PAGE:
“Coverage of locally-produced arts is rapidly shrinking in a newspaper that purports to excel in its coverage of local activities”

May 8th, 2013 · 1 Comment · economy, journalism

 By Arthur Alpert

The Albuquerque Theatre Guild is upset about a new Albuquerque Journal policy that promises less attention to local plays and would move some of that attention from Fridays to Sundays.

An ATG delegation met with Managing Editor Karen Moses and Venue editor Rene Kimball a few weeks ago.

It learned that the Journal will run no more than two reviews of new plays a month. It has been publishing about one a week. (Barry Gaines, a UNM professor of English, is the newspaper’s lead reviewer.)

Further, ATG reports the newspaper plans to confine reviews of non-musical plays to the Sunday Arts section; they had appeared in Venue, in the body of the newspaper or in Sunday Arts.

Venue, the Friday guide to entertainment, will continue to promote local musicals and carry theater listings in its calendar. ATG said it worries, nonetheless, that those listings are at risk.

Space is at a premium in Sunday Arts, where editors fit coverage of theater, dance, music, visual arts, films and books into five pages; a sixth carries TV schedules and weather.

ATG said relegating coverage to Sundays is problematic because readers make their going out decisions early in the weekend.

“Coverage of locally-produced arts is rapidly shrinking in a newspaper that purports to excel in its coverage of local activities,” the ATG informed members and friends in an email. The Guild urged that they protest via letters (snail or email) and a petition at gopetition.com.

Let me state my interest before continuing. A sometime actor at several community theaters, I am a card-carrying Guild member.

I should confess discomfort, too, because I have not asked for the Journal’s explanation; however, regular readers will understand my reluctance to ask management for its views.


It’s safe, however, to assume the newspaper, like most, has serious financial concerns. Young Americans prefer digital mediums. Revenues from print advertising continue to shrink.

The Journal’s goal must be to publish a trim newspaper (the Monday, May 6, issues ran only 26 pages not counting Business Outlook), appeal to younger readers and attract advertising from those who sell to them.

The trimming of theatrical coverage would seem to fit with a strategy of tailoring Venue as a repository for youth-oriented advertising. The Friday tabloid already carries multiple features on touring rock groups coming to New Mexico.

But – and for this I apologize, Venue – I read it, too, appreciatively, despite my advanced age.

Not only is the section professionally edited with clever rubrics, but it covers movies, classical music and jazz and restaurants. I go to movies, some New Mexico Philharmonic and jazz concerts and (when the billfold permits) restaurants. Also, I consult the calendar frequently during the week.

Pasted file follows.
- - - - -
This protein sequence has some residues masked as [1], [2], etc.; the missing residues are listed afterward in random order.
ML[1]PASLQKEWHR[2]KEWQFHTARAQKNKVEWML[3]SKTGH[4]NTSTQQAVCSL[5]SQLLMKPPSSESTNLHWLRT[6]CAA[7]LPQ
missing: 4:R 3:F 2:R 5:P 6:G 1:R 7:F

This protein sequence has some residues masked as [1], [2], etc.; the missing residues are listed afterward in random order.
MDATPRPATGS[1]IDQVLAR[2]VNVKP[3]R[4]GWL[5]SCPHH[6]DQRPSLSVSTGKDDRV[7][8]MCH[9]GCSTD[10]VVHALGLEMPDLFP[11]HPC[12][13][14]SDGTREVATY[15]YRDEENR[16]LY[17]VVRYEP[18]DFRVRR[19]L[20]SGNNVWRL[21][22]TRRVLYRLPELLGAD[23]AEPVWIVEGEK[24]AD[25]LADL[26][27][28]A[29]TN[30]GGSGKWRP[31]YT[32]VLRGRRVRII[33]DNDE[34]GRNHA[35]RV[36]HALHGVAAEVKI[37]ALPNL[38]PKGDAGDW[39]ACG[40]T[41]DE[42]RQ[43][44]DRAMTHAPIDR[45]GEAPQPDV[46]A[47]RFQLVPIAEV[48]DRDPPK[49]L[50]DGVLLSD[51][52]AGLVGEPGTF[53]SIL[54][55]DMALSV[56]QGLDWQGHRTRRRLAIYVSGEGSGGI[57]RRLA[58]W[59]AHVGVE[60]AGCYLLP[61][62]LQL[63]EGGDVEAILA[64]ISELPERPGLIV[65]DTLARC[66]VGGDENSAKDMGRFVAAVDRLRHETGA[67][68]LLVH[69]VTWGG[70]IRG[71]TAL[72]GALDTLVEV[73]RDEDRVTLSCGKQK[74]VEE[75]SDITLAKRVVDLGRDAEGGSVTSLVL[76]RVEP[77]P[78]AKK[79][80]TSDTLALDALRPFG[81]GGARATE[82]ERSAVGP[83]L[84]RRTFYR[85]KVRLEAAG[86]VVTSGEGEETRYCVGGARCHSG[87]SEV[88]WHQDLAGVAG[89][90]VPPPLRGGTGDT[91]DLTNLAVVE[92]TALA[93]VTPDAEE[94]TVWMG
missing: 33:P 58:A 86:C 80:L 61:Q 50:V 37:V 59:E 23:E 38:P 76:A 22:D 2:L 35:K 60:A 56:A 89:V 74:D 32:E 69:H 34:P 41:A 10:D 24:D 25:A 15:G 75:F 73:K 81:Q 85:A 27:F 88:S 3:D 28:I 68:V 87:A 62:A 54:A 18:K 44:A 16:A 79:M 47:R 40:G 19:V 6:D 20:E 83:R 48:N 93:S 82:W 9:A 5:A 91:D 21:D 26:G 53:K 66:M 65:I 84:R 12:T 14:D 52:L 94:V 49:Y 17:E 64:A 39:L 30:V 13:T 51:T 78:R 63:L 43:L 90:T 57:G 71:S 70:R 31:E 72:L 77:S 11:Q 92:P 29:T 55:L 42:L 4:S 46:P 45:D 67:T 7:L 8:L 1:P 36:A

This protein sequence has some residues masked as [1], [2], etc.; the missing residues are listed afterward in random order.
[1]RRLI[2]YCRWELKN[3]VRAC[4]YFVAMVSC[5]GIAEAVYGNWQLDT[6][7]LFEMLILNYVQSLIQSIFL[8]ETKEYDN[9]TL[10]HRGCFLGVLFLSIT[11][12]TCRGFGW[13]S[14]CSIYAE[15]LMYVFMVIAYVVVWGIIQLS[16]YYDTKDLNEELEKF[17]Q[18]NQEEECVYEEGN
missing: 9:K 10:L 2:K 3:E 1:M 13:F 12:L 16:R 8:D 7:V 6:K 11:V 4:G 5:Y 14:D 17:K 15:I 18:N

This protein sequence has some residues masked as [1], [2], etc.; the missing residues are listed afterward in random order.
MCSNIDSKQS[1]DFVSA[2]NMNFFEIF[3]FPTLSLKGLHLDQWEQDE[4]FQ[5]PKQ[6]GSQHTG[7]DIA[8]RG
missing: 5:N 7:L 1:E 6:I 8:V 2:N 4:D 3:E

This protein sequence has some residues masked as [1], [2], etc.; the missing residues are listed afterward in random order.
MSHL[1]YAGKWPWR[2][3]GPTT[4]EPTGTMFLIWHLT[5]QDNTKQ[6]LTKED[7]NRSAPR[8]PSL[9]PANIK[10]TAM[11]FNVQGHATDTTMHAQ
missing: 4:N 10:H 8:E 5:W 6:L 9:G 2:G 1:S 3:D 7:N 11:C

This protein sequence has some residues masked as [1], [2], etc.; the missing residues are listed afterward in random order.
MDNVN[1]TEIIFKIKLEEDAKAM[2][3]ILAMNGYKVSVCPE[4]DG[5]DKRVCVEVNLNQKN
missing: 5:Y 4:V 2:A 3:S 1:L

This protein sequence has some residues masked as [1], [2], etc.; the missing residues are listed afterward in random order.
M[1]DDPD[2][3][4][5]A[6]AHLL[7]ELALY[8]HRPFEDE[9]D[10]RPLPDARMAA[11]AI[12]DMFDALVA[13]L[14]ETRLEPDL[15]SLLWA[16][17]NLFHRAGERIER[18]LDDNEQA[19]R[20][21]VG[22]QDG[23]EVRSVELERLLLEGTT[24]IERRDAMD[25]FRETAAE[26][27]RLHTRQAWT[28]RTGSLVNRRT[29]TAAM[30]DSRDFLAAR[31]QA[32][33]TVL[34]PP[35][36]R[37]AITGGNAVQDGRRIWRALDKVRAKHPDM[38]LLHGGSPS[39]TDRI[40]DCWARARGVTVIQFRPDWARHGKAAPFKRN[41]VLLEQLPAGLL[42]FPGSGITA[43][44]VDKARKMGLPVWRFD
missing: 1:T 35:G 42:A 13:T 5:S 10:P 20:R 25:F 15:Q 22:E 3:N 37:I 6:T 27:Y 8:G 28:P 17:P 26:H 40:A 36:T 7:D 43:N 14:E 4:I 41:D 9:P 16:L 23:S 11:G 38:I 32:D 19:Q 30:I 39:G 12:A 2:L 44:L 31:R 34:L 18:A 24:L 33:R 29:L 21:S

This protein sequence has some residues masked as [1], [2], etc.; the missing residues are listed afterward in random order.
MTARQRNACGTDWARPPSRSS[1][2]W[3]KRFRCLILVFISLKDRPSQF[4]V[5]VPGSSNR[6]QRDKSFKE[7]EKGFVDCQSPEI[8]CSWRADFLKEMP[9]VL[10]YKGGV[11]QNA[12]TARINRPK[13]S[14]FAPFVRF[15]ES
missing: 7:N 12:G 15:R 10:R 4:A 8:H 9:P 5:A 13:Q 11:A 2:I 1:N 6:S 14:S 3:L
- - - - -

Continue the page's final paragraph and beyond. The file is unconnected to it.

So Venue’s appeal is not just to the young and callow.

More problematic is the premise that publishing stories for young readers will attract them. Younger people seek their bliss elsewhere these days – on computers, tablets and smart phones.

But let’s widen our perspective.

The Albuquerque live theater scene is extraordinary; our 45 or 50 companies offer many more performances than any similarly sized American city. A glance at the advertising in the programs indicates it’s a growing part of the area’s economy.

So even if most theaters cannot afford to buy Journal advertising, it may be counter-productive to reduce coverage of the segment.

Also, this cutback on theater coverage follows a retreat on the book page about which my colleague Denise Tessier wrote in December and January.

To its credit, the Journal has maintained its Sunday book page (even after editor David Steinberg’s retirement), while many newspapers abandoned theirs long ago. It does, however, employ more syndicated material.

The good news is that Venue will continue to publicize musicals from Albuquerque Little Theater, Musical Theater Southwest, Landmark and the like. Their excellent Broadway revivals often merit Venue cover photos and centerfold stories. Also, former book editor Steinberg reviews most of them.

It’s true, too, that fans of drama still can find local reviews at “Talkin’ Broadway”, a national and regional theater website.

Albuquerque theaters will, no doubt, survive a Journal cool-shoulder.

And the Journal must do what it can to assure its survival.

What’s not clear, however, is that less local (cultural) coverage will help. What the Journal needs most, after all, is a broadly prosperous metropolitan-area economy.

And if Albuquerque’s live theater scene contributes to that, the newspaper’s enlightened self-interest may lie in paying it more attention, not less.

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One Comment so far ↓

  • Frank Fine

    The cuts in theater coverage is a loss to the local community. The Journal would only care if there were measurable complainants and loss of readership.
    ATG’s slow response with a meeting and a petition are not sufficient to get the paper’s attention.
    A few year’s ago the paper cut another interest group’s interest, the bridge column. In the first 72 hours hundreds of people called or emailed to protest. By the end of the week the column was reinstated.
    The Journal can be persuaded to change their minds, but it takes a far bigger effort than that put forth by ATG.
    If the meantime, the Compass or the Alibi could step into the vacuum by adding and increasing theater coverage with well written previews and reviews, and pick up readers in the process.

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